As a young man, I was fascinated by Swedish cinema. In particular, the films of Ingmar Bergman were a revelation to my undergraduate mind. The image of Death playing chess on the beach with Max von Sydow in The Seventh Seal has lingered forever, imprinting on my brain Swedish melancholy and obsession with life’s fragility.
Later, of course, many of us were delighted by the seeming contrast of Abba, with its youthful enthusiasm, physical beauty and joie de vie. Yet even Abba, as their marriages fell apart under the pressures and strains of success, produced songs that turned to despair, such as One of Us and Under Attack. Indeed, after the release of their final album, one critic suggested that Bergman sign Abba to provide a soundtrack for his films!
Björn Ulvaeus himself has said ‘Our songs may sound happy but deep inside, they are not….[Our music] has that Nordic melancholic feeling to it.' (The Guardian, 11 April 2014).
Does this psychology have something to do with the light in Sweden or lack of it? On New Year’s Day, Stockholm receives just over six hours of daylight – little enough to give anyone a bad dose of Seasonal Affective Disease. In contrast, Stockholm has over eighteen hours of daylight in mid-summer. Too much of a good thing perhaps? Or is it the freezing temperatures and year-round rain – Stockholm has 173 rainy days a year?
What I did not know was that while Bergman explored the Swedish character on the screen in the 1960s, a young Swedish couple named Maj Sjöwall and Per Wahlöö were busily delving into Swedish society in a series of novels revolving around Inspector Martin Beck of the Stockholm police. Starting in 1965, they published ten Beck novels, writing together after they had put their children to bed. Although they took turns writing the chapters, the finished books are seamless. And true to Swedish tradition, Beck becomes more morose as the series progresses and more obsessed with his work. His marriage too, collapses as he becomes more distance and detached from his wife and more focussed on his inner needs and drives.
This fine series has been republished in English translation over the last few years, in some cases with an introduction by well-known crime writers like Henning Mankell, admired for his Kurt Wallender novels and Val McDermid, famous for the Wire in the Blood TV series, among other achievements. Nicci French, another writing couple named Nicci Gerrard and Sean French, also contributed an introduction.
McDermid, in her introduction to the second Martin Beck book, says ‘It’s almost impossible to grasp how revolutionary they felt .. so many of the elements that have become integral in the police procedural sub-genre started life in these ten novels.’
‘Whoever is writing crime fiction after these novels is inspired by them in one way or another,’ adds Henning Mankell. (See more at: http://inside.org.au/paradise-lost/#sthash.snoyr6ko.dpuf).
McDermid singles out wonderful plotting, strong character development, subtle social criticism and an emphasis on teamwork and procedure in solving crimes as key features of their work. I would counterpoise that by suggesting that much of the interest in the books comes from the rivalries if not outright hatreds and workplace bullying between the detectives – which often drive the plot and force their investigations forward. At times, Beck becomes almost a secondary character and several others are given prominence as they each recount their own investigations. Mostly, like Beck, they are a melancholy lot.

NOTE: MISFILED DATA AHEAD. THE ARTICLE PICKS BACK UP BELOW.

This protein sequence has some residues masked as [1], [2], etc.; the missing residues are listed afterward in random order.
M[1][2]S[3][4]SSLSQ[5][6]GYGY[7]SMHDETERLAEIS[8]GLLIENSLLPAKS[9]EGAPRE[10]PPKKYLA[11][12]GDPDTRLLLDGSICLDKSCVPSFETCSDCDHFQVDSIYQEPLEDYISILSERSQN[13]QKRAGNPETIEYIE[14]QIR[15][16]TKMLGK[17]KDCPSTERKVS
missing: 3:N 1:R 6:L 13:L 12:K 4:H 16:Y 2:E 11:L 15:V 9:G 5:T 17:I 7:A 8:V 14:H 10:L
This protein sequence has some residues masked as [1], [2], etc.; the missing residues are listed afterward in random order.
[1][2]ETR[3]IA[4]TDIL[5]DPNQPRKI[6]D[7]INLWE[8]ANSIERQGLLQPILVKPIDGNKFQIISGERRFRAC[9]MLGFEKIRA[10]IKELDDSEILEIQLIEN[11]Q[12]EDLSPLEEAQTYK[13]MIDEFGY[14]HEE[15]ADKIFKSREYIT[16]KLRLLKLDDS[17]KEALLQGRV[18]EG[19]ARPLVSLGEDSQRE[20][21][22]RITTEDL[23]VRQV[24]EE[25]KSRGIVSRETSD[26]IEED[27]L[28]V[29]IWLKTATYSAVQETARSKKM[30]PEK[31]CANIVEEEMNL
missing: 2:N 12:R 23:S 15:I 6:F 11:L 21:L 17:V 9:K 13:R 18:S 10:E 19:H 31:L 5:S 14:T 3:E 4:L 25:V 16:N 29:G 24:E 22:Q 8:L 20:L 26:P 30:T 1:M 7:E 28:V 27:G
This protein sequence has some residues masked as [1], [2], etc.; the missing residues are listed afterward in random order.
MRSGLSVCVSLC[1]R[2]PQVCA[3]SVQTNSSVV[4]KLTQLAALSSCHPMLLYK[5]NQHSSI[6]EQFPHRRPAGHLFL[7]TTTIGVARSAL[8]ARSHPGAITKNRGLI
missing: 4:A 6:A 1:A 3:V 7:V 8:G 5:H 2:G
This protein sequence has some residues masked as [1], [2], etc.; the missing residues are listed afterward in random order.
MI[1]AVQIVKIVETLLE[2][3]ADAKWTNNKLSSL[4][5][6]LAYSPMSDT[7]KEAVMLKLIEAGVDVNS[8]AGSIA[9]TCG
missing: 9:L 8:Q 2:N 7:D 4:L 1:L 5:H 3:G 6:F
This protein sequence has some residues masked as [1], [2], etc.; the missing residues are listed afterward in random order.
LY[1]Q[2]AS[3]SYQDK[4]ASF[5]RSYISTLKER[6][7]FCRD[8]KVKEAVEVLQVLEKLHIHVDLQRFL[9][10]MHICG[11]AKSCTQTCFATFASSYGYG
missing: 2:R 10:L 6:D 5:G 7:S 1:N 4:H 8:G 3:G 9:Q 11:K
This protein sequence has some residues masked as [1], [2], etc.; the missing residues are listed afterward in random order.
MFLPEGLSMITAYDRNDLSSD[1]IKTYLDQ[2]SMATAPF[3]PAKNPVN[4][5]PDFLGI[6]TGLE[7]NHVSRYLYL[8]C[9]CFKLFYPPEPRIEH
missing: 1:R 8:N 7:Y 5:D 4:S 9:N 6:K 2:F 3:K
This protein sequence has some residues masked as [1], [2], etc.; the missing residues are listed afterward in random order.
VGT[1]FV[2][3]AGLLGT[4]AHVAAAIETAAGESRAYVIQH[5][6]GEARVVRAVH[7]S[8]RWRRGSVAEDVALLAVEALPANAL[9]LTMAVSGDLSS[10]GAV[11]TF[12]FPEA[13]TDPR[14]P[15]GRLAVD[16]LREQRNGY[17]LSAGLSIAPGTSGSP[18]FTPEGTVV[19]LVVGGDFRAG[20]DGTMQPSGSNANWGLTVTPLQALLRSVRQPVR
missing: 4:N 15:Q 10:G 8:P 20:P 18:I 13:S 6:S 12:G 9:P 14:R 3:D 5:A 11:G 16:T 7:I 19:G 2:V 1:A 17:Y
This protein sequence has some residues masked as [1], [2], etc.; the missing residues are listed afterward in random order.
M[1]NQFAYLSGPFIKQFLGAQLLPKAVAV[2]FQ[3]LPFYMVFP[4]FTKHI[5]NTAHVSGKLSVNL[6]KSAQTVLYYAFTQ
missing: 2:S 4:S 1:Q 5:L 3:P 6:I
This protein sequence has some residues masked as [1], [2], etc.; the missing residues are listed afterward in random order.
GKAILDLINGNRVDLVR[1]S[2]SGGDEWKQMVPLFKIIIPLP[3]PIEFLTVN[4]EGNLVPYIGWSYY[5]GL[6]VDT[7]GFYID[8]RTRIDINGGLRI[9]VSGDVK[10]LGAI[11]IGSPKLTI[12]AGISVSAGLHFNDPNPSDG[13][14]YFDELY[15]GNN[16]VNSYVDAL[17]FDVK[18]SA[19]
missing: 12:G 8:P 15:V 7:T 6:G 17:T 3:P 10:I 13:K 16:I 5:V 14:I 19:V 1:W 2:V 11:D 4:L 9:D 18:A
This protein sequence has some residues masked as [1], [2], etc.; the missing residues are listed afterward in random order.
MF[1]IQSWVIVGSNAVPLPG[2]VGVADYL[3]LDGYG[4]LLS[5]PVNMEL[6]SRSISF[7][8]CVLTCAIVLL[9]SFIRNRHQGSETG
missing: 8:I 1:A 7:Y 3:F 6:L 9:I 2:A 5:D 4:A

Gerrard and French point out that Sjöwall and Wahlöö’s policemen ‘are plagued by doubts about what it is to be policemen and what they are for.’ Society itself often seems to create the opportunities that facilitate crime - as well as the weak characters who are only too happy to seize them.
Yet, somehow, Sjöwall and Wahlöö’s stories are gripping, driven by a logic that creates gratification at the end – ‘Yes! I knew it had to be that way.’
‘The Locked Room’ has one of the most satisfying plot structures I’ve ever come across in detective fiction, even though the investigation is an exercise in bungles, while ‘The Laughing Policeman’ sets up a most intriguing conundrum which yields only to the most intensive investigation. As is so often the case in crime fiction, past and present intersect violently.
Sjöwall and Wahlöö love to introduce multiple plotlines which at first seem unrelated. The reader can have fun working out the connections because sure enough, they will be connected!
Sjöwall and Wahlöö’s villains are complex and are often seen as inevitable products of a failing social model. At times, the villains are deeply engrossing characters in their own right. Mauritzon in ‘The Locked Room’ is one such study - a thorough villain but a multifaceted personality with many redeeming features. I even grew to quite like him in a way and felt sorry for him at the end - which I won’t spoil for you!
Sjöwall and Wahlöö wrote from the far left of Swedish society and rather than seeing the Swedish Welfare State as an advanced form of caring in a harsh market-driven world, they viewed it as a means of preventing genuine change towards a better life for all. In their view, social democracy was not a very successful model. Gerrard and French state that ‘[Their] investigation is a snapshot in disenchantment, of poking beneath the surfaces of Swedish complacency and discovering what’s beneath, and it’s invariably corrupt or depraved.’ And, I’d add, fascinating!
Like many others, Sjöwall and Wahlöö tempered their views in later life and moved back to the centre of politics.
And then there’s Mankell. Interestingly, he married Ingmar Bergman’s daughter Eva in 1998.
More on Mankell in another blog post.